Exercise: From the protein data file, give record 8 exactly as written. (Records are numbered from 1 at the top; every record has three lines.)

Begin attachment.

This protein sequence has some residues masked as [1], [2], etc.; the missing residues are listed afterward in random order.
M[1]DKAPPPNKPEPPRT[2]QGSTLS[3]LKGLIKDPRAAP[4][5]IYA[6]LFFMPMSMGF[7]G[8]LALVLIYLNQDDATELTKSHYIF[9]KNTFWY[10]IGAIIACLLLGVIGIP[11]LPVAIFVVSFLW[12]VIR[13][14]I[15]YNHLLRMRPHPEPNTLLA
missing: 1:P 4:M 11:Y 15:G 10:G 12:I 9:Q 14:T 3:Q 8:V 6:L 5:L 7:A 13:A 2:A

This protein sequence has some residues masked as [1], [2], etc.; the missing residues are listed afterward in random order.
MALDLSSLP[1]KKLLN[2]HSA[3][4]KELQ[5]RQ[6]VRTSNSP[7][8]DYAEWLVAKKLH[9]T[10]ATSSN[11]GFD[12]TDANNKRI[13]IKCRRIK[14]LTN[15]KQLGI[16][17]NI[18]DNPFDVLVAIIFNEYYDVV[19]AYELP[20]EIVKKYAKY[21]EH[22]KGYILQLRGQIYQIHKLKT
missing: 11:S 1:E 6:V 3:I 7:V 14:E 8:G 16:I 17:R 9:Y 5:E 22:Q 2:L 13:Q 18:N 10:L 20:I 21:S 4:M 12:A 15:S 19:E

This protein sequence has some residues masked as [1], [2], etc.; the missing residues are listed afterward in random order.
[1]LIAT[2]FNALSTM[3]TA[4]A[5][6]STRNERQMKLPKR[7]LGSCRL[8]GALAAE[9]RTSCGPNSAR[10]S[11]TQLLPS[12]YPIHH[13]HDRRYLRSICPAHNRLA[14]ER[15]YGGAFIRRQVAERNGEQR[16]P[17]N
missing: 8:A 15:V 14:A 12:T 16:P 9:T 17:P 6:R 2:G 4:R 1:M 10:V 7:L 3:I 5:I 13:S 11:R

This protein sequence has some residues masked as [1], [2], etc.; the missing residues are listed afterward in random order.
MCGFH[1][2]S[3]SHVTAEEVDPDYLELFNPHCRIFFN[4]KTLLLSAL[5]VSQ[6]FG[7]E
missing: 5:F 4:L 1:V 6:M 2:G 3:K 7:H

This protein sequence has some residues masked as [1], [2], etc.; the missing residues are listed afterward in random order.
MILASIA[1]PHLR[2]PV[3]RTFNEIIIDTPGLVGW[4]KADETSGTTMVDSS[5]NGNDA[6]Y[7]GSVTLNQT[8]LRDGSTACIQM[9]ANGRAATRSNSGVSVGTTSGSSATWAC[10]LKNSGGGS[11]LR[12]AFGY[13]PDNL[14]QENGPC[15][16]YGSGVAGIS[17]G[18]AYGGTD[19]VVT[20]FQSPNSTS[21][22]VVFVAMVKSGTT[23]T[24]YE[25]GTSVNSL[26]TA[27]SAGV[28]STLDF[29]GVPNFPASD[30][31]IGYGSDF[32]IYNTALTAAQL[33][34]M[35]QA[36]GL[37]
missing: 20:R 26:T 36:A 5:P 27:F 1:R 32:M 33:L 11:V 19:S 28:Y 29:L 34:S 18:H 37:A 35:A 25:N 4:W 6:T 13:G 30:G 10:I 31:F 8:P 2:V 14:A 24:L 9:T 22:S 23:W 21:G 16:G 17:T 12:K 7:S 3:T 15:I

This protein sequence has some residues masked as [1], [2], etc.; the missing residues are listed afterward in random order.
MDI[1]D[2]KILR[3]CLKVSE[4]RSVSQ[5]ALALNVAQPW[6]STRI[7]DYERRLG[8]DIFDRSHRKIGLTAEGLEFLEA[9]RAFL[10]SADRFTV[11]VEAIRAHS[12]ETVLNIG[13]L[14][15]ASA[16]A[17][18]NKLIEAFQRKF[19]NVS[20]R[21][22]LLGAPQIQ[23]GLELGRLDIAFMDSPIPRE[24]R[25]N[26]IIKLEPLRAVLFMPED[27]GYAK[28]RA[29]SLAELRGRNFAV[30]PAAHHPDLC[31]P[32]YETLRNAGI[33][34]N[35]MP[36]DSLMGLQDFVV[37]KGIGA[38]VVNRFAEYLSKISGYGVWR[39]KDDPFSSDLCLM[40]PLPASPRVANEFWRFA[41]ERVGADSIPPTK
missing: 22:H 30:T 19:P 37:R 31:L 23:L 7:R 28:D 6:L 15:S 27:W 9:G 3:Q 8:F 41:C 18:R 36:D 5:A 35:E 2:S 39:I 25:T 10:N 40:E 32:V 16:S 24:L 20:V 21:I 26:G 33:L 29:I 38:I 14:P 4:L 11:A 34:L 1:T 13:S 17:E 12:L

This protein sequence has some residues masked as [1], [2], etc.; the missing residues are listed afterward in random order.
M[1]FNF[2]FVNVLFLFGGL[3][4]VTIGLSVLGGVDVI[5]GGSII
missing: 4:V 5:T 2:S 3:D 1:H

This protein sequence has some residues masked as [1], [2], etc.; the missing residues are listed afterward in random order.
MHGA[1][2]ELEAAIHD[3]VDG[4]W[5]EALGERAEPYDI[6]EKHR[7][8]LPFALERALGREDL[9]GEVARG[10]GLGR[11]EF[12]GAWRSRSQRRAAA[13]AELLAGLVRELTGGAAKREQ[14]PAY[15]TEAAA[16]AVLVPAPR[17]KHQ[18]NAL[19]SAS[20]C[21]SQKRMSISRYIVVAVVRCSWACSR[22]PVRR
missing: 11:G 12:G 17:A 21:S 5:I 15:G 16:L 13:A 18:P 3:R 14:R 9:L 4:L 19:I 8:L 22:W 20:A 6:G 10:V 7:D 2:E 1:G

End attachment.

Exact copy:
This protein sequence has some residues masked as [1], [2], etc.; the missing residues are listed afterward in random order.
MHGA[1][2]ELEAAIHD[3]VDG[4]W[5]EALGERAEPYDI[6]EKHR[7][8]LPFALERALGREDL[9]GEVARG[10]GLGR[11]EF[12]GAWRSRSQRRAAA[13]AELLAGLVRELTGGAAKREQ[14]PAY[15]TEAAA[16]AVLVPAPR[17]KHQ[18]NAL[19]SAS[20]C[21]SQKRMSISRYIVVAVVRCSWACSR[22]PVRR
missing: 11:G 12:G 17:A 21:S 5:I 15:G 16:L 13:A 18:P 3:R 14:R 9:L 4:L 19:I 8:L 22:W 20:A 6:G 10:V 7:D 2:E 1:G